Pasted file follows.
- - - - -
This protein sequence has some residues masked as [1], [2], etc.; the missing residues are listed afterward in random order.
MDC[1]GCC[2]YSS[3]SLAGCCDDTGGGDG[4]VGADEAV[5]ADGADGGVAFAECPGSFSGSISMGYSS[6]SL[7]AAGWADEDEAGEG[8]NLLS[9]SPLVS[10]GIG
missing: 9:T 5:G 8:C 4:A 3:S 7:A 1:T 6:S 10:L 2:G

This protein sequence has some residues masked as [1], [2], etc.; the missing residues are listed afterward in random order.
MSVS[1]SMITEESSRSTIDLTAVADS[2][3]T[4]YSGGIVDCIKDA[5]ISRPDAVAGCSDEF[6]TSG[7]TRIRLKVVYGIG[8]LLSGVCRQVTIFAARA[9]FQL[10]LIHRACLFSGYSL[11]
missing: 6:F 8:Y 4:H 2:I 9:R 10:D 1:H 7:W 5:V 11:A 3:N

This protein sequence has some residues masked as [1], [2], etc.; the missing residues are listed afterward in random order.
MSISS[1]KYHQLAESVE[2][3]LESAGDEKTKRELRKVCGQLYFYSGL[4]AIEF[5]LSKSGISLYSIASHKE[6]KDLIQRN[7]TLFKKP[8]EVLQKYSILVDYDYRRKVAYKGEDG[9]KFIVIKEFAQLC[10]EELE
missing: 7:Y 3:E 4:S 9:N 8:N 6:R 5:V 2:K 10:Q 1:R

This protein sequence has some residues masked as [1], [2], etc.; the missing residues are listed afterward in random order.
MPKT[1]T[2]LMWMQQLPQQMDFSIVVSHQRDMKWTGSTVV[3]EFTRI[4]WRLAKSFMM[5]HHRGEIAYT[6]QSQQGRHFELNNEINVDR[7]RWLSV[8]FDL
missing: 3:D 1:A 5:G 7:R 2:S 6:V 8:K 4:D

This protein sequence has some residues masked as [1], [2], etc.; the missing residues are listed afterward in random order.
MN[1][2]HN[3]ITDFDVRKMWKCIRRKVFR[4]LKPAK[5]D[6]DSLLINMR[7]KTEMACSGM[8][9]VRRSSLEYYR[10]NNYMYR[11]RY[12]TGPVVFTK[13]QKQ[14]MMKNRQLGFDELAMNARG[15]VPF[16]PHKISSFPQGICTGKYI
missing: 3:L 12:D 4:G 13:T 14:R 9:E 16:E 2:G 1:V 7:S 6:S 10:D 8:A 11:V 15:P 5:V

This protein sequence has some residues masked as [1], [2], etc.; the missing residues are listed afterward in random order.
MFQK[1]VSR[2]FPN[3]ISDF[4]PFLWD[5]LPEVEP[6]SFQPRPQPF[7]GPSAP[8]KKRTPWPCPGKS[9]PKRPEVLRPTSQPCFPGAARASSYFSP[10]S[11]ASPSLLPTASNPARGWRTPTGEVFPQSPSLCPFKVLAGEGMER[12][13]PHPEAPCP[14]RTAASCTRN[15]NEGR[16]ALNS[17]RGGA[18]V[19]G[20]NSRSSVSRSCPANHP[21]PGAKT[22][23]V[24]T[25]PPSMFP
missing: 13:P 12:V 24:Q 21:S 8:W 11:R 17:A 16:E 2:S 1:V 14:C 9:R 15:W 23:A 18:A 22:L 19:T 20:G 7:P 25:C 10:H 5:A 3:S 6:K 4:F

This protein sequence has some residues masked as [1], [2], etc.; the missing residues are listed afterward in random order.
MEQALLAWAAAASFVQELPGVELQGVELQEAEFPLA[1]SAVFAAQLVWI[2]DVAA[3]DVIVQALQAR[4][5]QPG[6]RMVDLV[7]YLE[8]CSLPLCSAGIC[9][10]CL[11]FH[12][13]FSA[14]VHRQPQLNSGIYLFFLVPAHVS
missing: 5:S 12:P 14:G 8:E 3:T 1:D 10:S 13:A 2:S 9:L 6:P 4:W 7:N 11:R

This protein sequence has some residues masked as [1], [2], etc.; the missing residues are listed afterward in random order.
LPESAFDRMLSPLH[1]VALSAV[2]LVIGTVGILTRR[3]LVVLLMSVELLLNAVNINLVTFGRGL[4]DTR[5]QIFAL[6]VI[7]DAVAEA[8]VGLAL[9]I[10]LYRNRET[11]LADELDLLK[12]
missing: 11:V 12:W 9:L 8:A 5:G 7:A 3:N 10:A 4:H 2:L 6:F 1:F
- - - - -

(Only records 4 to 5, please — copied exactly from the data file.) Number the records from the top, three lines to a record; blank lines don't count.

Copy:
This protein sequence has some residues masked as [1], [2], etc.; the missing residues are listed afterward in random order.
MPKT[1]T[2]LMWMQQLPQQMDFSIVVSHQRDMKWTGSTVV[3]EFTRI[4]WRLAKSFMM[5]HHRGEIAYT[6]QSQQGRHFELNNEINVDR[7]RWLSV[8]FDL
missing: 3:D 1:A 5:G 7:R 2:S 6:V 8:K 4:D

This protein sequence has some residues masked as [1], [2], etc.; the missing residues are listed afterward in random order.
MN[1][2]HN[3]ITDFDVRKMWKCIRRKVFR[4]LKPAK[5]D[6]DSLLINMR[7]KTEMACSGM[8][9]VRRSSLEYYR[10]NNYMYR[11]RY[12]TGPVVFTK[13]QKQ[14]MMKNRQLGFDELAMNARG[15]VPF[16]PHKISSFPQGICTGKYI
missing: 3:L 12:D 4:G 13:T 14:R 9:E 16:E 2:G 1:V 7:S 6:S 10:D 8:A 11:V 15:P 5:V